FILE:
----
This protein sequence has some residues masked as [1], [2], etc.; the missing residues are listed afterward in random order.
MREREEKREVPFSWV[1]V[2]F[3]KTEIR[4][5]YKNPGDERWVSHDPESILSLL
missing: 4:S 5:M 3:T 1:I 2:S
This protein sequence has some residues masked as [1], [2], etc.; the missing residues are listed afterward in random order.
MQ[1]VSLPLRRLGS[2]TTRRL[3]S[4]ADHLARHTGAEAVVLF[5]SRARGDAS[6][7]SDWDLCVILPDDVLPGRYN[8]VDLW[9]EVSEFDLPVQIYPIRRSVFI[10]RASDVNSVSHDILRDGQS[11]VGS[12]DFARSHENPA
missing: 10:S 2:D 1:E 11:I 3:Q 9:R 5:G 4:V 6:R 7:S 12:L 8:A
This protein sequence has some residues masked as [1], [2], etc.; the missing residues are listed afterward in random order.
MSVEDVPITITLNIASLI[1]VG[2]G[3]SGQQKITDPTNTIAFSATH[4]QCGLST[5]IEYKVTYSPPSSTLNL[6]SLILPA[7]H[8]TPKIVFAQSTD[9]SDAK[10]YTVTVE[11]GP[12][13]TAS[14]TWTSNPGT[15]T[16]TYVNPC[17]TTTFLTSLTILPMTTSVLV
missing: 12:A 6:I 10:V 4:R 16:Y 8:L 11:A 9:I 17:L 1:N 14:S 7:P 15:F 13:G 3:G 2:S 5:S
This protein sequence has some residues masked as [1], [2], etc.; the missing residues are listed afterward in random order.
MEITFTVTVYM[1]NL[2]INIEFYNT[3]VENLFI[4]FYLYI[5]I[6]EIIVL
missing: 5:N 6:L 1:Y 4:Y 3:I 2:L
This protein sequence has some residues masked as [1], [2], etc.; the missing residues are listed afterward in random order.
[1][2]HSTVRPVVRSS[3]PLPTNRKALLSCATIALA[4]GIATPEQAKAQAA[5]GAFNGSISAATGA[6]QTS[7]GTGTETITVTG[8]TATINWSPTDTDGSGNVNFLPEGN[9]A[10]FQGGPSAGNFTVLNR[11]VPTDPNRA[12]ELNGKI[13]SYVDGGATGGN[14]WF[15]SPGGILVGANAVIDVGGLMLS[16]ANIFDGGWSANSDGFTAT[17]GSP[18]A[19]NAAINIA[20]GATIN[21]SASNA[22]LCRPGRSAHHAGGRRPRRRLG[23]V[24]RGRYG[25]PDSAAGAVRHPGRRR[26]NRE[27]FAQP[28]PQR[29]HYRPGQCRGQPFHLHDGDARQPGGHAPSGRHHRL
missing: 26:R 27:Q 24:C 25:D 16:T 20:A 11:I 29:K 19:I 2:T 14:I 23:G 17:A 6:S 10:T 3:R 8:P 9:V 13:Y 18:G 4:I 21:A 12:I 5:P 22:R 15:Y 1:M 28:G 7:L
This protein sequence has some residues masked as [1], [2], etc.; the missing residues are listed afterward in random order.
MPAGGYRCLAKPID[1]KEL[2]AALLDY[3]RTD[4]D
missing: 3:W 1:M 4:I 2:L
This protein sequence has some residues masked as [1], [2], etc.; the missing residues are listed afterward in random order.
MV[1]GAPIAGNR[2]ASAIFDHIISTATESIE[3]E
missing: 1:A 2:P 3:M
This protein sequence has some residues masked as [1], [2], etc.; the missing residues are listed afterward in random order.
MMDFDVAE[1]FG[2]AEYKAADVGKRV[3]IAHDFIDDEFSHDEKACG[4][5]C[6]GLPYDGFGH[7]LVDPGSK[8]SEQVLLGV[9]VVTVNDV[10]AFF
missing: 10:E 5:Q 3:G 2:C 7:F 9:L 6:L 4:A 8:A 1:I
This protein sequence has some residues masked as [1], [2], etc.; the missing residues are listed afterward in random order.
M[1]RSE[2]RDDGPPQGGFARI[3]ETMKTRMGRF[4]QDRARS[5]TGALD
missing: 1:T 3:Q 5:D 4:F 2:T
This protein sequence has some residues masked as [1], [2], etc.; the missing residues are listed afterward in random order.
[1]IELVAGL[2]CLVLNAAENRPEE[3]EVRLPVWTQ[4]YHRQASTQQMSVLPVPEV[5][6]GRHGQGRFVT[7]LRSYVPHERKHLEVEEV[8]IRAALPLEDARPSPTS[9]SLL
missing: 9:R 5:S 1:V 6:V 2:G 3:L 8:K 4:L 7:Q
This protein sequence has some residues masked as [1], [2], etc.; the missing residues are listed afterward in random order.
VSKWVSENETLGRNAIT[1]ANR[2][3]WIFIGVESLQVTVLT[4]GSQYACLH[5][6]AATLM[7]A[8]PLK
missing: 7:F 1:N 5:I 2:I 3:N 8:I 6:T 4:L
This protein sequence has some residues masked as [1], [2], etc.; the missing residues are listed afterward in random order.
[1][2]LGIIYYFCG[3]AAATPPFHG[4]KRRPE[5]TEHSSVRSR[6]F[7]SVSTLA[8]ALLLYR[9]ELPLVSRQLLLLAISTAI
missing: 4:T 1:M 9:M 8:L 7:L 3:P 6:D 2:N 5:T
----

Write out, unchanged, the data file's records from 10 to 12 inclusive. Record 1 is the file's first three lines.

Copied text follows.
This protein sequence has some residues masked as [1], [2], etc.; the missing residues are listed afterward in random order.
[1]IELVAGL[2]CLVLNAAENRPEE[3]EVRLPVWTQ[4]YHRQASTQQMSVLPVPEV[5][6]GRHGQGRFVT[7]LRSYVPHERKHLEVEEV[8]IRAALPLEDARPSPTS[9]SLL
missing: 9:R 5:S 1:V 6:V 2:G 3:L 8:K 4:L 7:Q
This protein sequence has some residues masked as [1], [2], etc.; the missing residues are listed afterward in random order.
VSKWVSENETLGRNAIT[1]ANR[2][3]WIFIGVESLQVTVLT[4]GSQYACLH[5][6]AATLM[7]A[8]PLK
missing: 7:F 1:N 5:I 2:I 3:N 8:I 6:T 4:L
This protein sequence has some residues masked as [1], [2], etc.; the missing residues are listed afterward in random order.
[1][2]LGIIYYFCG[3]AAATPPFHG[4]KRRPE[5]TEHSSVRSR[6]F[7]SVSTLA[8]ALLLYR[9]ELPLVSRQLLLLAISTAI
missing: 4:T 1:M 9:M 8:L 7:L 3:P 6:D 2:N 5:T